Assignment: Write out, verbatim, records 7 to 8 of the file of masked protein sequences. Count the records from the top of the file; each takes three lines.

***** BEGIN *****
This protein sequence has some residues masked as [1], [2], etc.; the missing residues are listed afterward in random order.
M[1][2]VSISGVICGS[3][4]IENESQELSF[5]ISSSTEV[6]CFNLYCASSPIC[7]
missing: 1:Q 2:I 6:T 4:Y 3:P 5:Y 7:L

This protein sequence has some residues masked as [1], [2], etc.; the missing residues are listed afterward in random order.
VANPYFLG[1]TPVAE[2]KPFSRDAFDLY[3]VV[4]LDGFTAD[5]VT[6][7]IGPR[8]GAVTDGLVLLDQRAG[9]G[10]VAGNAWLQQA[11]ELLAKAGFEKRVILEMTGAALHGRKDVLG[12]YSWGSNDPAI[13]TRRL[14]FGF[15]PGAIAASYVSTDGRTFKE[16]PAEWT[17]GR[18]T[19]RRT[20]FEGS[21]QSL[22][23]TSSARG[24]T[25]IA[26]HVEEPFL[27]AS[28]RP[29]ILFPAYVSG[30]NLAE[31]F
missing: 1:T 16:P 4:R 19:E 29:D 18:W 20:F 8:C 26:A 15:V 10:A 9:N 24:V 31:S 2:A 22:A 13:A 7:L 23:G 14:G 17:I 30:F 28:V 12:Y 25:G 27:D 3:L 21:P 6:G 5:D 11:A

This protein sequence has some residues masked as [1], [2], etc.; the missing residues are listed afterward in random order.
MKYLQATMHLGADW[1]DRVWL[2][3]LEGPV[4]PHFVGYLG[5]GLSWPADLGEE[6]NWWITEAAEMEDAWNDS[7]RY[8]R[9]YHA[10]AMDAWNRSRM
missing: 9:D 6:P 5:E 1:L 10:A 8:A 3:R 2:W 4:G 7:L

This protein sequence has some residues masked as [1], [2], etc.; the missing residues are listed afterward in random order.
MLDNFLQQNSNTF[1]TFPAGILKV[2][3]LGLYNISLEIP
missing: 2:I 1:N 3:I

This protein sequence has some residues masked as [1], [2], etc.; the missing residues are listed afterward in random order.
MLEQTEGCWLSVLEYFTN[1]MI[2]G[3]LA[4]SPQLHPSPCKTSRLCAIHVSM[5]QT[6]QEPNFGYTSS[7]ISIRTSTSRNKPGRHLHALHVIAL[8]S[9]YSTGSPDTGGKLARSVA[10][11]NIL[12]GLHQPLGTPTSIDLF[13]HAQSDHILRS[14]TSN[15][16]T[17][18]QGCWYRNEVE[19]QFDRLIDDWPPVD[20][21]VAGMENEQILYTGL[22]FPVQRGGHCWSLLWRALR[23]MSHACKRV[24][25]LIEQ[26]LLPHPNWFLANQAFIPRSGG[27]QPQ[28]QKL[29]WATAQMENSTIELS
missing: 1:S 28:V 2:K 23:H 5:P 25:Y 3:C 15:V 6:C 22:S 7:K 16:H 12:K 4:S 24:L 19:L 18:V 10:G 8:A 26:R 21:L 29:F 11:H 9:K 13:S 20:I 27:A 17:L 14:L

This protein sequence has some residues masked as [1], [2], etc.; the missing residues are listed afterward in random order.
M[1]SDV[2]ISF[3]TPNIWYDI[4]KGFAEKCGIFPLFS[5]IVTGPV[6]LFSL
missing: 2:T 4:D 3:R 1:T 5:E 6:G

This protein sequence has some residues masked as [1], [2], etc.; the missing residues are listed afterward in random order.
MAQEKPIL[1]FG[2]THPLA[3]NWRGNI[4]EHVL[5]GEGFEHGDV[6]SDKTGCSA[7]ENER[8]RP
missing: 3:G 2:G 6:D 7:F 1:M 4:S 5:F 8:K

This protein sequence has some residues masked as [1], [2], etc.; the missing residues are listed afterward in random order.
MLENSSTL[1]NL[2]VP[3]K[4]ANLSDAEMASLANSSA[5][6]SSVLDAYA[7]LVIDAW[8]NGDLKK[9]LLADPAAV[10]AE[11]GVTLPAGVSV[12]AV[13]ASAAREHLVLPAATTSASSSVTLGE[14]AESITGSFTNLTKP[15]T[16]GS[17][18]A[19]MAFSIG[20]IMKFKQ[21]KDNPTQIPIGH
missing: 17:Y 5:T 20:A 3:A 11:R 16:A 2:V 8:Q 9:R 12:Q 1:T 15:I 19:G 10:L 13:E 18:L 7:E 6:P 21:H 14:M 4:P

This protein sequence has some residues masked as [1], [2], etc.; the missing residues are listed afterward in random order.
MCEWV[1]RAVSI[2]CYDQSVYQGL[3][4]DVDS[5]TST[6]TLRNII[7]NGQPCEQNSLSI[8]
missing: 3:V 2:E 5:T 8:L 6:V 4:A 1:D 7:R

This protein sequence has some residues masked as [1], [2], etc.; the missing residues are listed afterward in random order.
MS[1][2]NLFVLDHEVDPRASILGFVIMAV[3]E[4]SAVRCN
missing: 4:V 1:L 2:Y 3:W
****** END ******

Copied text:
This protein sequence has some residues masked as [1], [2], etc.; the missing residues are listed afterward in random order.
MAQEKPIL[1]FG[2]THPLA[3]NWRGNI[4]EHVL[5]GEGFEHGDV[6]SDKTGCSA[7]ENER[8]RP
missing: 3:G 2:G 6:D 7:F 1:M 4:S 5:F 8:K

This protein sequence has some residues masked as [1], [2], etc.; the missing residues are listed afterward in random order.
MLENSSTL[1]NL[2]VP[3]K[4]ANLSDAEMASLANSSA[5][6]SSVLDAYA[7]LVIDAW[8]NGDLKK[9]LLADPAAV[10]AE[11]GVTLPAGVSV[12]AV[13]ASAAREHLVLPAATTSASSSVTLGE[14]AESITGSFTNLTKP[15]T[16]GS[17][18]A[19]MAFSIG[20]IMKFKQ[21]KDNPTQIPIGH
missing: 17:Y 5:T 20:A 3:A 11:R 16:A 2:V 8:Q 9:R 12:Q 1:T 15:I 19:G 10:L 13:E 18:L 7:E 6:P 21:H 14:M 4:P